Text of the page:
Getting started with sensenet and the .Net Core client

In this tutorial we will export a folder structure containing subfolders and files to the file system, using the .Net Client library for sensenet.

You'll find the full source code at the end of this article.

Create a new console application

Create a new .Net Core console application either in command line (dotnet new), Visual Studio or VS Code.

Install the following NuGet package:

SenseNet.Client NuGet

Add the following namespace registration to the beginning of your Program.cs file:

using SenseNet.Client;

Set up the connection to the sensenet service

Create a server object and provide your sensenet service url.

 
static async Task Main(string[] args)
{
// define sensenet service url
var server = new ServerContext
{
Url = "https://example.sensenet.cloud"
};
ClientContext.Current.AddServer(server);
}
 
   

Load and iterate through a content collection

First we want to load all child items in an existing folder.

var children = await Content.LoadCollectionAsync(repositoryPath);

Iterate through the collection. Please note that here we treat child items as dynamic objects. This makes accessing properties easier and simpler.

foreach (dynamic child in children)
{
var contentType = (string) child.Type;
// If child is a file: save it to the file system.
// If it is a folder, iterate through its children recursively.
}

Save files to the file system

The following code fragment shows the easiest way to save binary streams from the repository to the file system.

using var fs = File.OpenWrite(localPath);
await RESTCaller.GetStreamResponseAsync((int) child.Id, message =>
{
// save file (currently this has to be synchronous)
message.Content.CopyToAsync(fs).GetAwaiter().GetResult();
}, CancellationToken.None);

Put it all together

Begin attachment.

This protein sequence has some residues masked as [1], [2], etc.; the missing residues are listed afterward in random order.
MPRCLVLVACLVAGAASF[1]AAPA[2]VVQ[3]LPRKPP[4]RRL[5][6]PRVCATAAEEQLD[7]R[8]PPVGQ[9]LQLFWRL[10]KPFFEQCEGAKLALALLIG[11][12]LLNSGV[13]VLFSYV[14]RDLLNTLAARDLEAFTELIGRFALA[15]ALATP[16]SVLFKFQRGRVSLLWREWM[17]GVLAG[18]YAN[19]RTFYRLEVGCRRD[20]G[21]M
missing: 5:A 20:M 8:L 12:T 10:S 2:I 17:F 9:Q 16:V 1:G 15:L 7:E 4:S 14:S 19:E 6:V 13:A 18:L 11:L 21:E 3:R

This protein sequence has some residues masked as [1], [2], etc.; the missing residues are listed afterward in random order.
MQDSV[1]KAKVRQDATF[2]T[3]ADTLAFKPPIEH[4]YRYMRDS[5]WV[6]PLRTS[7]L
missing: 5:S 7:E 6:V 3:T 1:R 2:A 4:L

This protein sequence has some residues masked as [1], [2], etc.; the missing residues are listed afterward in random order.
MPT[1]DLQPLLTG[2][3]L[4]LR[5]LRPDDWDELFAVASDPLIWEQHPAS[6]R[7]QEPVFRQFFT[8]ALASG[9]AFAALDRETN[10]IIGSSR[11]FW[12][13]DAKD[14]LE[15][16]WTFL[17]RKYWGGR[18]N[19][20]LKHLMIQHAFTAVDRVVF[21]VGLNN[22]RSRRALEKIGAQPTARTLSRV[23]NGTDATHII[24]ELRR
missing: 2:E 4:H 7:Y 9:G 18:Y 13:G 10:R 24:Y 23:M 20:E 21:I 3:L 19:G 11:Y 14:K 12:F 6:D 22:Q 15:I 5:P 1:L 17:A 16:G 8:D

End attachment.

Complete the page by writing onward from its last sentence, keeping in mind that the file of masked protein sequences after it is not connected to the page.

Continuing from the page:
We assembled all the fragments above to a separate method that can be called recursively on subfolders. This is how the whole source code looks like.

If you execute it, it will export folders and files from the /Root/Content/Folder container from the repository to the C:\temp\export folder in the file system.

class Program
{
static async Task Main(string[] args)
{
// define sensenet service url
var server = new ServerContext
{
Url = "https://example.sensenet.cloud"
};
ClientContext.Current.AddServer(server);
await ExportFolderAsync("/Root/Content/Folder", "C:\\temp\\export");
}
private static async Task ExportFolderAsync(string repositoryPath, string targetPath)
{
var children = await Content.LoadCollectionAsync(repositoryPath);
foreach (dynamic child in children)
{
var contentType = (string) child.Type;
var localPath = Path.Combine(targetPath, child.Name);
switch (contentType)
{
case "Folder":
{
// create folder in file system
Directory.CreateDirectory(localPath);
// export subfolders recursively
await ExportFolderAsync((string) child.Path, localPath);
break;
}
case "File":
{
// export file
using var fs = File.OpenWrite(localPath);
await RESTCaller.GetStreamResponseAsync((int) child.Id, message =>
{
// save file (currently this has to be synchronous)
message.Content.CopyToAsync(fs).GetAwaiter().GetResult();
}, CancellationToken.None);
break;
}
}
}
}
}
<div>&nbsp;</div>
export const _frontmatter = {"title":"Getting started with sensenet and the .Net Core client","category":"Tutorials","index":0,"version":"v7.0","tags":["dotnet","getting started","client"],"description":"This tutorial shows you how to start using sensenet with the .Net client API."}